Again, let's jump back to that group of eight Lightning forwards who have skated in more than 750 five-on-five minutes.  How does Namestnikov stack up against the likes of Steven Stamkos, Tyler Johnson, and Nikita Kucherov, three guys who are rightly viewed as key offensive cogs in the Tampa machine?  The picture painted by the numbers is almost shocking:

It's not Stamkos sitting there in the second spot.  It's not Tyler Johnson, either.  It's Namestnikov.

League wide, among those same 222 players mentioned earlier, Namestnikov ranks 115th, which makes sense given that Burtch's tweet (linked above) suggests that he sits right in that bubble between being a second and third line forward.  What's interesting, though, is the list of names below him in that ranking.  Here's a non-comprehensive list full of selection bias:
  • Steven Stamkos (shown above)
  • Jonathan Toews
  • Ryan Getzlaf
  • Jarome Iginla
  • Pavel Datsyuk
  • Ryan Nugent-Hopkins
  • David Backes
  • Zach Parise
  • Eric Staal
  • Patrick Marleau
  • Marian Hossa
....the list literally goes on and on.  The guys on that list aren't chumps.  Don't mistake Namestnikov's 115th place ranking for a negative attribute.

Perhaps the best part about the offense Namestnikov is creating for the Lightning is the fact that he's been able to create it without giving up an ounce of defensive responsibility.  In fact, he's been an elite defensive player for Tampa Bay this season in a league-wide context.  Again among those 222 NHL forwards with more than 750 minutes played at five-on-five, Namestnikov ranks 11th (!) in CA/60 (number of shot attempts against per 60 minutes).  That's elite defensive performance.  When Namestnikov is on the ice, his opponent isn't sending the puck towards Tampa's net.  Over time, that sort of performance starts to reflect itself on the scoreboard.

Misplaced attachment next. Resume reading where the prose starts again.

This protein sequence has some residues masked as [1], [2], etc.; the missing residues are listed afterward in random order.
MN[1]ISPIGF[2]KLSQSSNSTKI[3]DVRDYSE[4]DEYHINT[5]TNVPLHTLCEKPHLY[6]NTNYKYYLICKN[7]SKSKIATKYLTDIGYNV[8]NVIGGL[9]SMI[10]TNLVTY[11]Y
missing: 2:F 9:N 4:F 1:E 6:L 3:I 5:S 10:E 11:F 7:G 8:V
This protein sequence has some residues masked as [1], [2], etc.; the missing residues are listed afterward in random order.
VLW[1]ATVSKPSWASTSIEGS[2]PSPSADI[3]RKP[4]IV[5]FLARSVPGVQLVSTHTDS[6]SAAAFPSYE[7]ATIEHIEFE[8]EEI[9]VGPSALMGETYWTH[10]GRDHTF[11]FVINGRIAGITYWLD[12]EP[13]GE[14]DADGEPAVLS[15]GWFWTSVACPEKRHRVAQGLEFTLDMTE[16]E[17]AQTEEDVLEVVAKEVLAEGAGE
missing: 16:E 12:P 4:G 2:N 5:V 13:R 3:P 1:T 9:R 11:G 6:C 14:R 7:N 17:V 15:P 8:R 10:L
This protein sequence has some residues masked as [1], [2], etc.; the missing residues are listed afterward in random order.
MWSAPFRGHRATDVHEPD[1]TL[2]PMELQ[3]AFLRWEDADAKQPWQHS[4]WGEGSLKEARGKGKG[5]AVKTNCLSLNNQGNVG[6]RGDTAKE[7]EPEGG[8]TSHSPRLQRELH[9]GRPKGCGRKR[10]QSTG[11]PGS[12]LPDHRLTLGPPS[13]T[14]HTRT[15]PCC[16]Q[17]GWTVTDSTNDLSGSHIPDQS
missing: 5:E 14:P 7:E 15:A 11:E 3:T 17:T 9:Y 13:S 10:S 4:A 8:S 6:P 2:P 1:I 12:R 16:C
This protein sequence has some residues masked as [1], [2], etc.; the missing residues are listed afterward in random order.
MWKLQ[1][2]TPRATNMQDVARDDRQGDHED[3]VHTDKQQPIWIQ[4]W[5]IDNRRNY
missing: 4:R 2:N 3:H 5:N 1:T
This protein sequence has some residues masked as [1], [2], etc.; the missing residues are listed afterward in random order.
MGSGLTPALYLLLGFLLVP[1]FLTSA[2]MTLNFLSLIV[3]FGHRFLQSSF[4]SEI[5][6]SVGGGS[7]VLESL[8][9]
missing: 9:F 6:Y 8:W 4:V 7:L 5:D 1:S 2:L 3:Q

It has with Namestnikov.  His on-ice goals-for percentage (61%) ranks 30th among those 222 forwards.  When he's on the ice, it's the Lightning scoring rather than the opposition.  Players who can create that sort of dynamic when they are skating around are beyond valuable.

Finally, and before signing off, I want to make one more point.  One of the big narratives in both new-school hockey and old-school hockey is the idea that the best players make guys around them better.  With-or-without-you numbers (WOWY) have been fantastic for completing this sort of analysis from a quantitative perspective, but we've been doing it for eons from a qualitative standpoint.  We've known for years that the guy who plays with Daniel and Henrik Sedin will likely be alright, as an example.  

Following that train of thought, the last question I wanted to answer for myself with this piece was whether Namestnikov is one of those guys who makes his teammates better.  The answer is clear as can be:

This chart is a mess, but what you want to see is blue higher than green and yellow higher than orange.  In all cases, for Namestnikov's four most common forward linemates, blue is indeed higher than green and yellow is indeed higher than orange.  Namestnikov makes those around him better, which is a really special quality for such a young player to have.

In case you can't tell, I think Namestnikov is a special player.  The fact that he's done all this in just his first full NHL season is nothing short of amazing, and it should get all Lightning fans excited about what the future might bring for this player.  Guys like Kucherov, Johnson, and Hedman are often and rightly mentioned as must-sign guys in all the salary-cap-related banter that gets tossed around on Twitter.  It might be time to add Namestnikov to that list.

As always, thanks for reading.

(All statistics courtesy of and, two premier sources for hockey analytics.  Photo credit to @supernorbs, who was kind enough to let me use a photo of his Namestnikov jersey.)